JaLCDOI 10.18926/AMO/46630
FullText URL 65_3_185.pdf
Author Watanabe, Kumi| Okada, Ayumi| Okabe, Nobuyuki| Onishi, Masaru| Morishima, Tsuneo|
Abstract The purpose of this study was to investigate the psychological needs of children and adolescents with eating disorders (ED) directed toward their mothers. Patients with ED have low self-assertion and various abnormal eating behaviors. Therefore, mothers face difficulty in understanding their children's psychological needs, and the mother-child relationship is sometimes strained. We developed a One-Message Question (OMQ)-structured interview. The OMQ was easy to answer, and it helped the patients with ED. We examined the relationship between psychological needs and illness phase of the children and adolescents, and we discuss the viability of implementing the OMQ in clinical settings. The subjects were 23 patients and their parents. Their parents were just asked about the patients' background. The mean age of the patients was 15.8 years, and the average age of ED onset was 13.5 years. The EDs were anorexia nervosa (n=20) and bulimia nervosa (n=3). The phases of patients' illness were identified as anorexic (n=5), bulimic (n=7), chronic (n=3), and stable (n=8). All subjects provided specific responses to the OMQ-structured interview. Data analyses revealed the following seven categories of patients' psychological needs directed toward their mothers:attachment, cooperation in meeting their goals, longing for love, changing attitude toward family members, respect for self-reliance, expression of apology, and expression of appreciation. These findings suggested that the OMQ-structured interview may prove useful for mothers to understand their children's psychological needs and may encourage positive interactions as a foundation for future recovery.
Keywords family support mother-child relationships eating disorders in children and adolescents interview methods team approach
Amo Type Original Article
Published Date 2011-06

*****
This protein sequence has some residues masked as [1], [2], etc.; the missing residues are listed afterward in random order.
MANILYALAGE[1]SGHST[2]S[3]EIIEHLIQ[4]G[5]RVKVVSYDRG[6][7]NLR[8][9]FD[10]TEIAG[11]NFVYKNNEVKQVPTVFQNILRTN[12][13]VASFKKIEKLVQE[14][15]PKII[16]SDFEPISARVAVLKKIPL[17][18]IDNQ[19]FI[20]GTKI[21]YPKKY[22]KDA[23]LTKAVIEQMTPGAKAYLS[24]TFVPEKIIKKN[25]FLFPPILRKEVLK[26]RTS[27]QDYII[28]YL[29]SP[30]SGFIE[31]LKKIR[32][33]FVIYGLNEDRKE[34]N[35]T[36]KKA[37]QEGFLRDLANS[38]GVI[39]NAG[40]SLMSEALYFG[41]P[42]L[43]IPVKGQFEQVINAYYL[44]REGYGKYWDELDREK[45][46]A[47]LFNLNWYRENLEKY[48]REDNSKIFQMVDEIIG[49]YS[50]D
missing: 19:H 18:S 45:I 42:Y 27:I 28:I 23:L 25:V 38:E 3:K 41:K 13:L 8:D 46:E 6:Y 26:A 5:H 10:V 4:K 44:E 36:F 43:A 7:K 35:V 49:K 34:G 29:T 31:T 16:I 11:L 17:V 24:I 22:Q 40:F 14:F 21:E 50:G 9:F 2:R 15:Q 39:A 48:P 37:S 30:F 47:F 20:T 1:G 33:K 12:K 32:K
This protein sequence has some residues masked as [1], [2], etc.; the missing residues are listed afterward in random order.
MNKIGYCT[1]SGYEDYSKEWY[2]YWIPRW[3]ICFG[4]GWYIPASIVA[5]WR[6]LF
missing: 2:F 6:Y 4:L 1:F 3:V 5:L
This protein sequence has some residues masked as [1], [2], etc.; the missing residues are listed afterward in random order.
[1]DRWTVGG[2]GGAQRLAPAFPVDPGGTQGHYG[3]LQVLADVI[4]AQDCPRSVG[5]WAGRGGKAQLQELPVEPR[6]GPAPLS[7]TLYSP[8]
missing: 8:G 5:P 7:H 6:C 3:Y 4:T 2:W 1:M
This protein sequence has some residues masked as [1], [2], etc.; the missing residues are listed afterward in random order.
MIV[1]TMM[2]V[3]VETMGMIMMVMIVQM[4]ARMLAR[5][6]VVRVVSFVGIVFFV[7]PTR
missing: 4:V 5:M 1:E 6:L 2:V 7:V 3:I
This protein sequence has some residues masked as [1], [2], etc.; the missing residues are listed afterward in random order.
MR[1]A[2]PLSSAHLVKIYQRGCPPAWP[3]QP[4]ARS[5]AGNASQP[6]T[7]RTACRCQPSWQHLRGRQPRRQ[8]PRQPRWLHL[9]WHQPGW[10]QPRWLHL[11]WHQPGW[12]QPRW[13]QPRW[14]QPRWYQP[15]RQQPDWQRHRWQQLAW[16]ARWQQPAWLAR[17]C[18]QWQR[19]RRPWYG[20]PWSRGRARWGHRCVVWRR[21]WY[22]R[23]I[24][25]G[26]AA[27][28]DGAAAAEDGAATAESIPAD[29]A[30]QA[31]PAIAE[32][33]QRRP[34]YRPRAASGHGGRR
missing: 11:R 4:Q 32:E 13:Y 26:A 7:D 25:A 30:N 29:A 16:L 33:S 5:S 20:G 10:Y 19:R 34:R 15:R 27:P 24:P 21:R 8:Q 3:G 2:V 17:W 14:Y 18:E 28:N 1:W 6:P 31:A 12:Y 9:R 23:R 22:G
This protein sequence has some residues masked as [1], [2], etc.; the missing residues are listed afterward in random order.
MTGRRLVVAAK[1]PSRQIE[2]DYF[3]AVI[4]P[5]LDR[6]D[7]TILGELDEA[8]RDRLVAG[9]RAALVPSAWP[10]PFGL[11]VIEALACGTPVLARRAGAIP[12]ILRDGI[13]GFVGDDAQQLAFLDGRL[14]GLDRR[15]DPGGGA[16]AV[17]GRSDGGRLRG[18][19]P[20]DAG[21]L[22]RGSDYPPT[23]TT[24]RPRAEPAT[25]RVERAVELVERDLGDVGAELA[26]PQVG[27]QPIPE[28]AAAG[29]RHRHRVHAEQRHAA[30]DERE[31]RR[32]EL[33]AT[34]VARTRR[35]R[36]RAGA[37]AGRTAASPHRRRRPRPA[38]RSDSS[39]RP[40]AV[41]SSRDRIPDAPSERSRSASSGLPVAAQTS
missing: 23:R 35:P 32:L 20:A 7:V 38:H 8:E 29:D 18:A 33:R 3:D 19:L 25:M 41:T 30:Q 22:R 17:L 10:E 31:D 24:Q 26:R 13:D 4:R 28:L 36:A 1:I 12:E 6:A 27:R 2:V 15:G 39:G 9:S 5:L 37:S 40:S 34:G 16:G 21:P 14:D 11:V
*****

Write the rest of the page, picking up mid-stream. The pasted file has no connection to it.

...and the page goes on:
Publication Title Acta Medica Okayama
Volume volume65
Issue issue3
Publisher Okayama University Medical School
Start Page 185
End Page 192
ISSN 0386-300X
NCID AA00508441
Content Type Journal Article
language 英語
Copyright Holders CopyrightⒸ 2011 by Okayama University Medical School
File Version publisher
Refereed True
PubMed ID 21709716
Web of Sience KeyUT 000292017500005
JaLCDOI 10.18926/AMO/32896
FullText URL fulltext.pdf
Author Okada, Ayumi| Tsukamoto, Chiaki| Hosogi, Mizuho| Yamanaka, Eriko| Watanabe, Kumi| Ootyou, Keiko| Morishima, Tsuneo|
Abstract Phagophobia is a disorder characterized by a conditioned excessive fear of eating and is initiated by an event such as vomiting or choking. During childhood, vomiting often occurs as a result of infection or overeating, and painful experiences bring about maladaptive eating behavior like food refusal. There have been few reports of phagophobia, and patients have sometimes been misdiagnosed with anorexia nervosa (AN). The objective of this study was to elucidate the psycho-pathology and current treatment of patients with phagophobia by analyzing case studies. We describe 6 cases with phagophobia. Patients with strong obsessions were refractory to treatment, indicating that evaluation of premorbid personality is crucial to the prognosis. It is important to classify this disorder according to psycho-pathology into "post-traumatic type" and "gain-from-illness type" to make a treatment plan. A solution focused approach is also effective for patients and their family. Paying close attention to these conditions and to the diagnostic concept referred as "hagophobia" is useful in achieving these aims.
Keywords phagophobia functional dysphagia eating disorder premorbid character solution focused approach
Amo Type Original Article
Published Date 2007-10
Publication Title Acta Medica Okayama
Volume volume61
Issue issue5
Publisher Okayama University Medical School
Start Page 261
End Page 269
ISSN 0386-300X
NCID AA00508441
Content Type Journal Article
language 英語
File Version publisher
Refereed True
PubMed ID 17971843
Web of Sience KeyUT 000250431700004